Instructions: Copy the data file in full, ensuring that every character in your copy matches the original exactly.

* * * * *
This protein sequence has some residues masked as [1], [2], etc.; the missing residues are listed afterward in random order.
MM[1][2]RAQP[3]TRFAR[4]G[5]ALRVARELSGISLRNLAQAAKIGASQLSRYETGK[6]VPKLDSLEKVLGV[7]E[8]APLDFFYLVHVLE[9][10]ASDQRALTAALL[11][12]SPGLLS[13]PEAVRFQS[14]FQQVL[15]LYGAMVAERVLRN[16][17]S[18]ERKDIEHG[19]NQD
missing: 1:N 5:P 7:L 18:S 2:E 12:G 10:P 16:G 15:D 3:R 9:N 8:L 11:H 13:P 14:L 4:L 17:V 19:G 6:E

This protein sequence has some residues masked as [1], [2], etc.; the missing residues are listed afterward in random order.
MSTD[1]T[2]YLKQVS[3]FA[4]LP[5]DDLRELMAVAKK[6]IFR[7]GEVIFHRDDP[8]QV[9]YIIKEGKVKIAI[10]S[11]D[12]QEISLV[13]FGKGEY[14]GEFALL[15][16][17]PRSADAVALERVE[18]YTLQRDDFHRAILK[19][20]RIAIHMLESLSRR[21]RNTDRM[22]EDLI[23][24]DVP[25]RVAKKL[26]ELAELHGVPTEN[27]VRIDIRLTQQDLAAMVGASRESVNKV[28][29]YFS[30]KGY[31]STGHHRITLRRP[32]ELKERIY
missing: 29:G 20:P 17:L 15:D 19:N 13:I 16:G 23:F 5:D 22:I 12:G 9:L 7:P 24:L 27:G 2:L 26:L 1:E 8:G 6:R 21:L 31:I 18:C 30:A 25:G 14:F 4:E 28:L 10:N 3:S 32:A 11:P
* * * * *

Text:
This protein sequence has some residues masked as [1], [2], etc.; the missing residues are listed afterward in random order.
MM[1][2]RAQP[3]TRFAR[4]G[5]ALRVARELSGISLRNLAQAAKIGASQLSRYETGK[6]VPKLDSLEKVLGV[7]E[8]APLDFFYLVHVLE[9][10]ASDQRALTAALL[11][12]SPGLLS[13]PEAVRFQS[14]FQQVL[15]LYGAMVAERVLRN[16][17]S[18]ERKDIEHG[19]NQD
missing: 1:N 5:P 7:L 18:S 2:E 12:G 10:P 16:G 15:D 3:R 9:N 8:L 11:H 13:P 14:L 4:L 17:V 19:G 6:E

This protein sequence has some residues masked as [1], [2], etc.; the missing residues are listed afterward in random order.
MSTD[1]T[2]YLKQVS[3]FA[4]LP[5]DDLRELMAVAKK[6]IFR[7]GEVIFHRDDP[8]QV[9]YIIKEGKVKIAI[10]S[11]D[12]QEISLV[13]FGKGEY[14]GEFALL[15][16][17]PRSADAVALERVE[18]YTLQRDDFHRAILK[19][20]RIAIHMLESLSRR[21]RNTDRM[22]EDLI[23][24]DVP[25]RVAKKL[26]ELAELHGVPTEN[27]VRIDIRLTQQDLAAMVGASRESVNKV[28][29]YFS[30]KGY[31]STGHHRITLRRP[32]ELKERIY
missing: 29:G 20:P 17:L 15:D 19:N 13:I 16:G 23:F 5:D 22:I 12:G 9:L 7:P 24:L 27:G 2:L 26:L 1:E 8:G 6:R 21:L 31:I 18:C 30:A 25:G 14:F 4:E 28:L 10:N 3:S 32:A 11:P